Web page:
FRUSTRATED charity organisations will prosecute thieves and dumpers who continue to steal, vandalise and discard rubbish at donation bins across their Northern and North-West Coast stores.
It is a last-ditch effort before a forced decision is made to remove the bins altogether.
City Mission operations manager Greg Howell said the organisation is spending thousands of dollars to upgrade security cameras at its bins, install sensor lights, and erect signage warning of prosecution.
He said he knew of instances where vandals set fire to donated goods, or defecated at the sites.
Up to eight vehicles were seen loading up at the Prospect charity bin last week.
``A lot of people will take goods, sort through it and then bring the rubbish back, but will act like they are donating and then take another load,'' Mr Howell said.
``You like to think the best of everyone but I just wish they would understand how much it hurts organisations like us. We want to help people who are legitimately in need but this costs us a lot of money - removing two skips of rubbish every week.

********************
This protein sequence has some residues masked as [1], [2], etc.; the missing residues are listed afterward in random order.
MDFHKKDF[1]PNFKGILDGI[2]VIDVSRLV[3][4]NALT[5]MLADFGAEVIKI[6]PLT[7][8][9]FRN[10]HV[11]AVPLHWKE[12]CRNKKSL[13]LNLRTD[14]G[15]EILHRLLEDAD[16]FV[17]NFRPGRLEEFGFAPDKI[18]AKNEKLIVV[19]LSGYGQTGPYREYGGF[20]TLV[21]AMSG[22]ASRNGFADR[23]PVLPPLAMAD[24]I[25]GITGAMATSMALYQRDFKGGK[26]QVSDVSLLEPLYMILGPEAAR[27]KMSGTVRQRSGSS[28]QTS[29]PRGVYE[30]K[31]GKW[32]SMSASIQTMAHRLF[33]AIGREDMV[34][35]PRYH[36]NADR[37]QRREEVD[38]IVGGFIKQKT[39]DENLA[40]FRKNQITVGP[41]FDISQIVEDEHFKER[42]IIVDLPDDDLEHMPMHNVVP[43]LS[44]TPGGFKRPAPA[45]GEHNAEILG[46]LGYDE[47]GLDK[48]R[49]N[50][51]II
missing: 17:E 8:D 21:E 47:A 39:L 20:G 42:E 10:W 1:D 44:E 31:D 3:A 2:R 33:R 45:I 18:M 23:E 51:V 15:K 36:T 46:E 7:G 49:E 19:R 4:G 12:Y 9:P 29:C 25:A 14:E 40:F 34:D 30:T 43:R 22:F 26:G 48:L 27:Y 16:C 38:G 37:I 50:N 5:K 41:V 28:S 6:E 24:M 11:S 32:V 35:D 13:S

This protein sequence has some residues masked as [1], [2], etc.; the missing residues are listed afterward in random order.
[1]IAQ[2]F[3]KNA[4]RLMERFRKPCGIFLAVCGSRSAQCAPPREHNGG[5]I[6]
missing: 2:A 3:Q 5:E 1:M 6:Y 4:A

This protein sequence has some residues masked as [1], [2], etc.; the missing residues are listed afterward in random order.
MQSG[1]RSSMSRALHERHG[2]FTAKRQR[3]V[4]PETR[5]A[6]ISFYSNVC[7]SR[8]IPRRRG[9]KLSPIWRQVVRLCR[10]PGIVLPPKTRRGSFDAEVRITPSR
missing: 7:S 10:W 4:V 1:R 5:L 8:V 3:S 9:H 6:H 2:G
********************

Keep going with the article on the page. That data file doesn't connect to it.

``I feel sorry for the people who are legitimately giving us good, decent re-saleable goods and then someone else decides it becomes their right to take, steal, vandalise or ruin . . . one day it might be them in legitimate need and they will probably knock on our door.''
City Mission Newnham store manager Jeremy van Engen said the issue occurred because some members in the community continued to donate outside of store hours.
He said he was dealing with the issue by getting a passing taxi driver to phone him when he saw dumped items.
``People drive past, see it is good stuff and want it for themselves or to resell at a market,'' Mr van Engen said.
Mr Howell said it was a common problem and he urged people to donate in store hours between 9am and 5pm.
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